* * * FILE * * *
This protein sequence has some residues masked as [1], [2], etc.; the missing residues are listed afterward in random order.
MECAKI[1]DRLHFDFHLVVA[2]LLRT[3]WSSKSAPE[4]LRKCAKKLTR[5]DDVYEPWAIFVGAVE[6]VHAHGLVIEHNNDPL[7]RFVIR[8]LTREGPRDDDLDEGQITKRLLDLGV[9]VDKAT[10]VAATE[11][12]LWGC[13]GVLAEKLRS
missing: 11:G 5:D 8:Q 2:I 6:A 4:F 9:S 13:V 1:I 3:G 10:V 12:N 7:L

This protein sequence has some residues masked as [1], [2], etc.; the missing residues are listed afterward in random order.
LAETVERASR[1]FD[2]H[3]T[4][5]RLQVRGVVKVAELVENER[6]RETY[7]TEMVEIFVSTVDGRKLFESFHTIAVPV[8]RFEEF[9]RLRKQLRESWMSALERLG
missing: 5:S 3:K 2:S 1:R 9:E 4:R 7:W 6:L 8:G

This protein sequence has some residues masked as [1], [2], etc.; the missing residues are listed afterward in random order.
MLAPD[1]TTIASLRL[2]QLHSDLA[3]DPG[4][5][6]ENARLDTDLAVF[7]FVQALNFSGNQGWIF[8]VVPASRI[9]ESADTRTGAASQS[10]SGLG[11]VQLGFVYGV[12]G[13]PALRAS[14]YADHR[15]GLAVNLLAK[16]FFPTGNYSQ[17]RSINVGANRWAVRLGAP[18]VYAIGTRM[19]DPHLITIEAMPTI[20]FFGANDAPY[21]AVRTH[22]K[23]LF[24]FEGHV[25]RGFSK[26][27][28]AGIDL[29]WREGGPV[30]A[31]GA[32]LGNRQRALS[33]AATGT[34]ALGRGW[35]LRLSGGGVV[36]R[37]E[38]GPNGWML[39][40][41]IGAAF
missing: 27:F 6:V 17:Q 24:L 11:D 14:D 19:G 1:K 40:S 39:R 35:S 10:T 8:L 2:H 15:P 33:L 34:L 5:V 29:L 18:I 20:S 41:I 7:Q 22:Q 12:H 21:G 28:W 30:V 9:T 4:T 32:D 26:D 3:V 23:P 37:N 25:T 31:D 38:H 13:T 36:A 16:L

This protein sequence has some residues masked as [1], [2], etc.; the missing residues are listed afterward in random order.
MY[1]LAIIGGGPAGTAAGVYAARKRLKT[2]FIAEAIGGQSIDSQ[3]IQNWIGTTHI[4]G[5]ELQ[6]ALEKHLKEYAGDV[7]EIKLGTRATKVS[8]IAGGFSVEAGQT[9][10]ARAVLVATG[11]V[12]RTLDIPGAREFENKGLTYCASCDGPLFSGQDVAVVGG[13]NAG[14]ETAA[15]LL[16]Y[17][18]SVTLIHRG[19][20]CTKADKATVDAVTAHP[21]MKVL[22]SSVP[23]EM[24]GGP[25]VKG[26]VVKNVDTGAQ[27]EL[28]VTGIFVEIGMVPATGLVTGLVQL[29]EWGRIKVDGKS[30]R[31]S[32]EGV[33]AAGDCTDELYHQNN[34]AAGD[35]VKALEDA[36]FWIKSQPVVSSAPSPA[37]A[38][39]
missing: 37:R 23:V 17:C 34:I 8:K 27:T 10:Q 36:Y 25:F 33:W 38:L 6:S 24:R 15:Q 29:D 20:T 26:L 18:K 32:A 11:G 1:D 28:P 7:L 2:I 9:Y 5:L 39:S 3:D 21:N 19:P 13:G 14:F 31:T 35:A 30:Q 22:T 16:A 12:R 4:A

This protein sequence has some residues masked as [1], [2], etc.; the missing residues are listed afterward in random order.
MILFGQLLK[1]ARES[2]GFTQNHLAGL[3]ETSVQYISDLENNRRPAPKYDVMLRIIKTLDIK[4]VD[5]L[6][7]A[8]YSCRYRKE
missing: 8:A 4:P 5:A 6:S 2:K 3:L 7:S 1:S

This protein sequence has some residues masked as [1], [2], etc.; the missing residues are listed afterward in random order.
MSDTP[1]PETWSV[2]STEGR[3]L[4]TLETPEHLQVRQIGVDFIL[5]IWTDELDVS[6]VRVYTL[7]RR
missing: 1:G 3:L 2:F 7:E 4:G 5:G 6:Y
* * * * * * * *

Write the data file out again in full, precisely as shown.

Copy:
This protein sequence has some residues masked as [1], [2], etc.; the missing residues are listed afterward in random order.
MECAKI[1]DRLHFDFHLVVA[2]LLRT[3]WSSKSAPE[4]LRKCAKKLTR[5]DDVYEPWAIFVGAVE[6]VHAHGLVIEHNNDPL[7]RFVIR[8]LTREGPRDDDLDEGQITKRLLDLGV[9]VDKAT[10]VAATE[11][12]LWGC[13]GVLAEKLRS
missing: 11:G 5:D 8:Q 2:I 6:A 4:F 9:S 13:V 1:I 3:G 10:V 12:N 7:L

This protein sequence has some residues masked as [1], [2], etc.; the missing residues are listed afterward in random order.
LAETVERASR[1]FD[2]H[3]T[4][5]RLQVRGVVKVAELVENER[6]RETY[7]TEMVEIFVSTVDGRKLFESFHTIAVPV[8]RFEEF[9]RLRKQLRESWMSALERLG
missing: 5:S 3:K 2:S 1:R 9:E 4:R 7:W 6:L 8:G

This protein sequence has some residues masked as [1], [2], etc.; the missing residues are listed afterward in random order.
MLAPD[1]TTIASLRL[2]QLHSDLA[3]DPG[4][5][6]ENARLDTDLAVF[7]FVQALNFSGNQGWIF[8]VVPASRI[9]ESADTRTGAASQS[10]SGLG[11]VQLGFVYGV[12]G[13]PALRAS[14]YADHR[15]GLAVNLLAK[16]FFPTGNYSQ[17]RSINVGANRWAVRLGAP[18]VYAIGTRM[19]DPHLITIEAMPTI[20]FFGANDAPY[21]AVRTH[22]K[23]LF[24]FEGHV[25]RGFSK[26][27][28]AGIDL[29]WREGGPV[30]A[31]GA[32]LGNRQRALS[33]AATGT[34]ALGRGW[35]LRLSGGGVV[36]R[37]E[38]GPNGWML[39][40][41]IGAAF
missing: 27:F 6:V 17:Q 24:L 11:D 14:D 19:G 1:K 40:S 39:R 35:S 10:T 8:L 2:H 15:P 33:L 34:L 5:V 29:L 18:I 20:S 41:I 7:Q 22:Q 12:H 21:G 28:W 30:V 9:T 4:T 32:D 26:D 3:V 23:P 37:N 25:T 31:D 38:H 13:T 36:A 16:L

This protein sequence has some residues masked as [1], [2], etc.; the missing residues are listed afterward in random order.
MY[1]LAIIGGGPAGTAAGVYAARKRLKT[2]FIAEAIGGQSIDSQ[3]IQNWIGTTHI[4]G[5]ELQ[6]ALEKHLKEYAGDV[7]EIKLGTRATKVS[8]IAGGFSVEAGQT[9][10]ARAVLVATG[11]V[12]RTLDIPGAREFENKGLTYCASCDGPLFSGQDVAVVGG[13]NAG[14]ETAA[15]LL[16]Y[17][18]SVTLIHRG[19][20]CTKADKATVDAVTAHP[21]MKVL[22]SSVP[23]EM[24]GGP[25]VKG[26]VVKNVDTGAQ[27]EL[28]VTGIFVEIGMVPATGLVTGLVQL[29]EWGRIKVDGKS[30]R[31]S[32]EGV[33]AAGDCTDELYHQNN[34]AAGD[35]VKALEDA[36]FWIKSQPVVSSAPSPA[37]A[38][39]
missing: 37:R 23:V 17:C 34:I 8:K 27:T 10:Q 36:Y 25:F 33:W 38:L 6:S 24:R 15:Q 29:D 20:T 26:L 18:K 32:A 11:G 1:D 28:P 7:L 2:I 9:Y 5:L 39:S 3:D 21:N 19:P 13:G 14:F 31:T 35:A 30:Q 22:T 16:A 12:R 4:A

This protein sequence has some residues masked as [1], [2], etc.; the missing residues are listed afterward in random order.
MILFGQLLK[1]ARES[2]GFTQNHLAGL[3]ETSVQYISDLENNRRPAPKYDVMLRIIKTLDIK[4]VD[5]L[6][7]A[8]YSCRYRKE
missing: 8:A 4:P 5:A 6:S 2:K 3:L 7:S 1:S

This protein sequence has some residues masked as [1], [2], etc.; the missing residues are listed afterward in random order.
MSDTP[1]PETWSV[2]STEGR[3]L[4]TLETPEHLQVRQIGVDFIL[5]IWTDELDVS[6]VRVYTL[7]RR
missing: 1:G 3:L 2:F 7:E 4:G 5:G 6:Y